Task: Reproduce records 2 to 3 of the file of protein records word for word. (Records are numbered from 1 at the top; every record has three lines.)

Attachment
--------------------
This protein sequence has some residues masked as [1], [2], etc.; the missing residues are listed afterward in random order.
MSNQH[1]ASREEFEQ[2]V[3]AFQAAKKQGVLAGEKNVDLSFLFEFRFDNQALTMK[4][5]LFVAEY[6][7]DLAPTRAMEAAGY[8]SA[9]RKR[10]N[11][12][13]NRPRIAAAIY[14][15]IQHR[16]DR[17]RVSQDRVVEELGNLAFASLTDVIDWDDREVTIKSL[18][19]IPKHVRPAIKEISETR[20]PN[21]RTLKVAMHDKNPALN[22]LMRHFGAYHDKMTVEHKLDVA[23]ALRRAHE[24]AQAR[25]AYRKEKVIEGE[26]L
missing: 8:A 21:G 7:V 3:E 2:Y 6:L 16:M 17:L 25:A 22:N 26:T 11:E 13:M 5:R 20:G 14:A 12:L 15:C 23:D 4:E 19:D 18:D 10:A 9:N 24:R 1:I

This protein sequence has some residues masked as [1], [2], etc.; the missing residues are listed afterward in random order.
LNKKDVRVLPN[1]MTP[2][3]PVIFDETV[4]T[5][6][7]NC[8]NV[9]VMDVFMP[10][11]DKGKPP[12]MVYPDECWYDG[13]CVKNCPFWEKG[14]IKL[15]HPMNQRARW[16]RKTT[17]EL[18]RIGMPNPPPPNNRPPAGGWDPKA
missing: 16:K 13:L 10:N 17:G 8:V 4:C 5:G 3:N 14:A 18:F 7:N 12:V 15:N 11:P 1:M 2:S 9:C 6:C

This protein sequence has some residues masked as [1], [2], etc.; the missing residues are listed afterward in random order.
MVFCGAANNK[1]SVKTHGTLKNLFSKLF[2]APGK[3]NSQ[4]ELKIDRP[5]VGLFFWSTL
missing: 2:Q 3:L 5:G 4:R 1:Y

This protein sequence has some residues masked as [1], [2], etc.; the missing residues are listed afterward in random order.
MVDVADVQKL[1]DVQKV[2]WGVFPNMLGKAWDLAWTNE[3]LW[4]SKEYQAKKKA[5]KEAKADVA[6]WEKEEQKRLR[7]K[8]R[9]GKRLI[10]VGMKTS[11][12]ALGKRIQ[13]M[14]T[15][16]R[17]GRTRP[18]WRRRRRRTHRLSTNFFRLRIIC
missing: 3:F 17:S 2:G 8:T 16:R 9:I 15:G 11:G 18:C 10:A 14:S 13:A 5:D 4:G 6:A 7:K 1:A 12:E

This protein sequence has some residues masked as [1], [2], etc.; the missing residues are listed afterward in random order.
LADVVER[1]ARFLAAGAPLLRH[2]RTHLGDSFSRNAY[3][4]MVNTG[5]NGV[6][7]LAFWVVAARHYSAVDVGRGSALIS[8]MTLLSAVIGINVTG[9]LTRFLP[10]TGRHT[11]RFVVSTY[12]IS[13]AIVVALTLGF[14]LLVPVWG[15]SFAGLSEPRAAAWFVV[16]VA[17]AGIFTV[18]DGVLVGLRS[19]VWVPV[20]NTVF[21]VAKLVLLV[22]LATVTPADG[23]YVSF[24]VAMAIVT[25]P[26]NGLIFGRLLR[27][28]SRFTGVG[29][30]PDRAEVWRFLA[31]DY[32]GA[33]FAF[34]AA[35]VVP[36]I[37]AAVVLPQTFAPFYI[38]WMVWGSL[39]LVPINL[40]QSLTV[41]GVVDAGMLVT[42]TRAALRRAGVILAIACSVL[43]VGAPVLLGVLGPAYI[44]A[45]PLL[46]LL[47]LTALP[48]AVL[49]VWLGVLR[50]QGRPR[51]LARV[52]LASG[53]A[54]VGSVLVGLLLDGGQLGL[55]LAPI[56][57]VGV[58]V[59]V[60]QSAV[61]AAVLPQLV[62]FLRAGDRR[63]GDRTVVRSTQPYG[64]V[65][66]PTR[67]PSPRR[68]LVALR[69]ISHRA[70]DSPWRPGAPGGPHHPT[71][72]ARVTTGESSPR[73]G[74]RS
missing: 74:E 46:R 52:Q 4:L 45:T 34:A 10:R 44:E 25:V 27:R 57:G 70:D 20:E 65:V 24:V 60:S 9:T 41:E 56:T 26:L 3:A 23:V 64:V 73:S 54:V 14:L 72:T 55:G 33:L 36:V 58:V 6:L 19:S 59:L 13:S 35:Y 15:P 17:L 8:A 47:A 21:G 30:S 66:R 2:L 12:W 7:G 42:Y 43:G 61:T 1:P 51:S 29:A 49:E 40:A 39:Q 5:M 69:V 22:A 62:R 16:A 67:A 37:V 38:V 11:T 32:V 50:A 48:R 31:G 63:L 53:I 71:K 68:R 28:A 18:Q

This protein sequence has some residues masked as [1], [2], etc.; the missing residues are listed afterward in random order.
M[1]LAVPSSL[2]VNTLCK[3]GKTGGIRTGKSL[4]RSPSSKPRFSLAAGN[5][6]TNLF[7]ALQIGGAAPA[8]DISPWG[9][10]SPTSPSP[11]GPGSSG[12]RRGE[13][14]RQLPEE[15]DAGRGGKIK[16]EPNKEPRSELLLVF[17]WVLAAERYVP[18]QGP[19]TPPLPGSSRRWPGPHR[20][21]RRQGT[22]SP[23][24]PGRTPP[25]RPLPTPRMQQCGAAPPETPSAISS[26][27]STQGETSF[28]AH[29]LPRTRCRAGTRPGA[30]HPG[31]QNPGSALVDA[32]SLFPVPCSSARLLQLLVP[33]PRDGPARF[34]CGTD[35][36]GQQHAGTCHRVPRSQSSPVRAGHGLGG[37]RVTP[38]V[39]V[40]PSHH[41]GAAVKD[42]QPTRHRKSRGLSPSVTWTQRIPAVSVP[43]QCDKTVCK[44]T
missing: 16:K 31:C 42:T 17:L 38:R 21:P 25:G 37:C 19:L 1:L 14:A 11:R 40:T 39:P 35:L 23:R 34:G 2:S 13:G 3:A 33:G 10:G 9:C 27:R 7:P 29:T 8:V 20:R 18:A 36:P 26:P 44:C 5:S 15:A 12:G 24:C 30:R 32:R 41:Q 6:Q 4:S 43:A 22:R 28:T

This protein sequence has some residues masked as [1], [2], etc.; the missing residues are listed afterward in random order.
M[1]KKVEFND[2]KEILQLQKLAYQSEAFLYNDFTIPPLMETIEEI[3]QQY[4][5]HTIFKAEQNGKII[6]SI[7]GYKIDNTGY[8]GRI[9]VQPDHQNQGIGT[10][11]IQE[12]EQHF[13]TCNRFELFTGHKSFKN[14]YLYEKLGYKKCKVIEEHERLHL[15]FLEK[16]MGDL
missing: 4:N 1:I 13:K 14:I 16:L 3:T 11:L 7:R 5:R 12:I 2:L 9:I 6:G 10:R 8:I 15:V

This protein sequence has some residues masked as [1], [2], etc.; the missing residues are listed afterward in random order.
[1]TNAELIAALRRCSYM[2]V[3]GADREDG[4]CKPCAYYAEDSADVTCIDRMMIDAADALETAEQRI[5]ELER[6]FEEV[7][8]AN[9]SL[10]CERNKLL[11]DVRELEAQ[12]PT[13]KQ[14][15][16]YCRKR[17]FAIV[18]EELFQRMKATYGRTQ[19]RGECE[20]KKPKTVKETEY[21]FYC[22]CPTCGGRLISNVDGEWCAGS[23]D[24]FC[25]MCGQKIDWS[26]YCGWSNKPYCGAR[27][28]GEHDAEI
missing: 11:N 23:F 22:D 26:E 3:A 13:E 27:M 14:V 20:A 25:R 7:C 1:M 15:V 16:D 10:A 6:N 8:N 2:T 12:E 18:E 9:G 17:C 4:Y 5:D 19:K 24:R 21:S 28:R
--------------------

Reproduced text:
This protein sequence has some residues masked as [1], [2], etc.; the missing residues are listed afterward in random order.
LNKKDVRVLPN[1]MTP[2][3]PVIFDETV[4]T[5][6][7]NC[8]NV[9]VMDVFMP[10][11]DKGKPP[12]MVYPDECWYDG[13]CVKNCPFWEKG[14]IKL[15]HPMNQRARW[16]RKTT[17]EL[18]RIGMPNPPPPNNRPPAGGWDPKA
missing: 16:K 13:L 10:N 17:G 8:V 4:C 5:G 3:N 14:A 18:F 7:N 12:V 15:N 11:P 1:M 2:S 9:C 6:C

This protein sequence has some residues masked as [1], [2], etc.; the missing residues are listed afterward in random order.
MVFCGAANNK[1]SVKTHGTLKNLFSKLF[2]APGK[3]NSQ[4]ELKIDRP[5]VGLFFWSTL
missing: 2:Q 3:L 5:G 4:R 1:Y